Backing up a little bit, I should mention that Rina was a bit nervous about getting through customs upon arrival. Well, see, Europeans have heard those stories about travelers who disappear without a trace and then, after a year in the Weight Loss Program of an Egyptian prison, are repatriated once it is determined that they are not the Person of Interest that the CIA had thought.

I had tried to reassure her that since she looks exactly like what she is, a secular Dutch grandmother (albeit young-looking), she was unlikely to fit any terrorist profile. Still, she was much relieved to make it through the questioning without even a threat of waterboarding or rendition. Actually, she said the most interesting part was not the questions they asked her about herself, but rather the ones they asked about me!

Well, hell, they already know it all since under Bush’s new rules they’re monitoring our library use, listening to our phone conversations, and reading our email.

That’s why I’m confessing everything in advance right here: the crime-thought, the secular humanism, the listening to NPR, the ACLU membership, the Prius-driving, the recycling … all of it.

Even taking this pic of some fence art over near Casa Guadalupe although I have deleted it from my hard drive:


Now that that’s taken care of, more highlights from Rina’s visit. Like how we’re riding down the street and I spot a mailbox. She offers to jump out and mail the letter, so I hand it over. But when she gets out, she walks all the way around the mailbox before cautiously reaching in and pulling the tray open.

But of course. She’d never seen one, and there aren’t any instructions on an American mailbox. You see your mother reaching in there and opening the tray. And then closing it and opening it again to make sure the letter slid down inside properly.

Or when I take her to In-N-Out Burger for her first real American hamburger and she perplexes the young clerk by asking for mayonnaise. Poor little thing had never seen a Dutch or Flemish person eat French fries.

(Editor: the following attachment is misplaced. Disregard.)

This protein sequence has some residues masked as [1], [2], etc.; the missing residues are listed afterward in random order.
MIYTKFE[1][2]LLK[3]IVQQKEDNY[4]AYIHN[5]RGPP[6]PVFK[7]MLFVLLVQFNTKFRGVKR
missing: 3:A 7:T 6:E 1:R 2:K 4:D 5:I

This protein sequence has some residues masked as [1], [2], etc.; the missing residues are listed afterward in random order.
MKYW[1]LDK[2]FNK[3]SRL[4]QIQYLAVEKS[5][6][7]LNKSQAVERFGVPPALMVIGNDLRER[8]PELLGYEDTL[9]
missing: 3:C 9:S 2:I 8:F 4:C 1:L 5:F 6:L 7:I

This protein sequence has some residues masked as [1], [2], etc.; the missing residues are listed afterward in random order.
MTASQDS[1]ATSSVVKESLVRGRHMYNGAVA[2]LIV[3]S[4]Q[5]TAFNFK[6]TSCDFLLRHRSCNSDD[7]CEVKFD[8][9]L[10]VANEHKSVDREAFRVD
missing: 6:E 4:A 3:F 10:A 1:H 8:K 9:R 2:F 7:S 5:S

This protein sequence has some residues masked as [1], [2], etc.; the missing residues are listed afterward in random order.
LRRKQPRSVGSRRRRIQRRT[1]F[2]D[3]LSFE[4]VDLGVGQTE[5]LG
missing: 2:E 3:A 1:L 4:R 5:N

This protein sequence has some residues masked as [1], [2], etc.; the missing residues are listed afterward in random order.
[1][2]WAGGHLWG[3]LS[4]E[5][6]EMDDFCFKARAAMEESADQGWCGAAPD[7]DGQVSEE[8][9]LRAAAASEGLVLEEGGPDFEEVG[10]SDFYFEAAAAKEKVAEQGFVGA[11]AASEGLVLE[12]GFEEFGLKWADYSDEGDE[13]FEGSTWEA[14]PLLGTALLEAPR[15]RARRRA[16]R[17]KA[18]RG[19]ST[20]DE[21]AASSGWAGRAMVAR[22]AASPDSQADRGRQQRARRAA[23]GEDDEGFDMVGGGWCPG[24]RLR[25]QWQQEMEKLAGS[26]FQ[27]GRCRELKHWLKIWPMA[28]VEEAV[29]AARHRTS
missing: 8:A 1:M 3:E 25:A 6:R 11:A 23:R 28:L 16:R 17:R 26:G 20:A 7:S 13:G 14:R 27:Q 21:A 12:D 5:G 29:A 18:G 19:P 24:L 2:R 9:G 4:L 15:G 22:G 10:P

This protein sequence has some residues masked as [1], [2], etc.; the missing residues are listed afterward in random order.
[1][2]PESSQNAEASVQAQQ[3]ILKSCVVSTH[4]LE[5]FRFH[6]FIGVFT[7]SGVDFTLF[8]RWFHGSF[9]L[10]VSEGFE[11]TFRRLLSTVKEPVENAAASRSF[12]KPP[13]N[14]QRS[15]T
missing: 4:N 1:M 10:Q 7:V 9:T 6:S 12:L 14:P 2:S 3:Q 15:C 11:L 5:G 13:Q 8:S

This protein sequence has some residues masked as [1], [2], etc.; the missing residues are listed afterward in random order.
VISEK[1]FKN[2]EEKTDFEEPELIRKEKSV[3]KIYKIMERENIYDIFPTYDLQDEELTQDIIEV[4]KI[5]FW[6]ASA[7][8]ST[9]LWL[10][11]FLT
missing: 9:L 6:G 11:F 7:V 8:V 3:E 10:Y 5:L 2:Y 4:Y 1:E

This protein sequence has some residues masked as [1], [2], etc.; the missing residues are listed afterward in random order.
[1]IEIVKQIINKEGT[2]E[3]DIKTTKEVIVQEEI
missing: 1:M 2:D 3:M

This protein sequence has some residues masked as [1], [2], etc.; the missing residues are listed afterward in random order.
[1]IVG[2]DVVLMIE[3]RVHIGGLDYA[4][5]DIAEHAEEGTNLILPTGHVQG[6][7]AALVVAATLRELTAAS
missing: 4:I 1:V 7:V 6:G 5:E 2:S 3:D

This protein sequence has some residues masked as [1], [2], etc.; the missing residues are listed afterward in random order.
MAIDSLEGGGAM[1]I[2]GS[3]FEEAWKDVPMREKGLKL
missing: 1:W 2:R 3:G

Or when we go next door for Angela’s baby shower.  Rina brought from the Netherlands the muisjes for the traditional celebratory dish Beschuit met Muisjes, literally “Rusk with Baby Mice” although it sounds tastier in Dutch. OK, the little mice are sugar sprinkles colored pink or blue, as appropriate. Yep, we got that tradition from them.

Or whenever it comes time to pay at restaurants and the issue of American tipping arises. Intellectually, Europeans understand that our waiters here are not paid a living wage and are utterly dependent on tips since no service charge is added as it typically is in European countries. That’s intellectually. But emotionally, it is excruciating for her to have to see all that extra money on the table.

Then again, there is no clash at all for Rina when we go to the cosmetics department at Nordstrom’s and I discover that women at cosmetics counters speak an international language that I can only partially understand.

Rina loves boats, so we rode the ferry over to picturesque Tiburon, where I took this pic:


Surely you didn’t expect a shot of sailboats in the marina.

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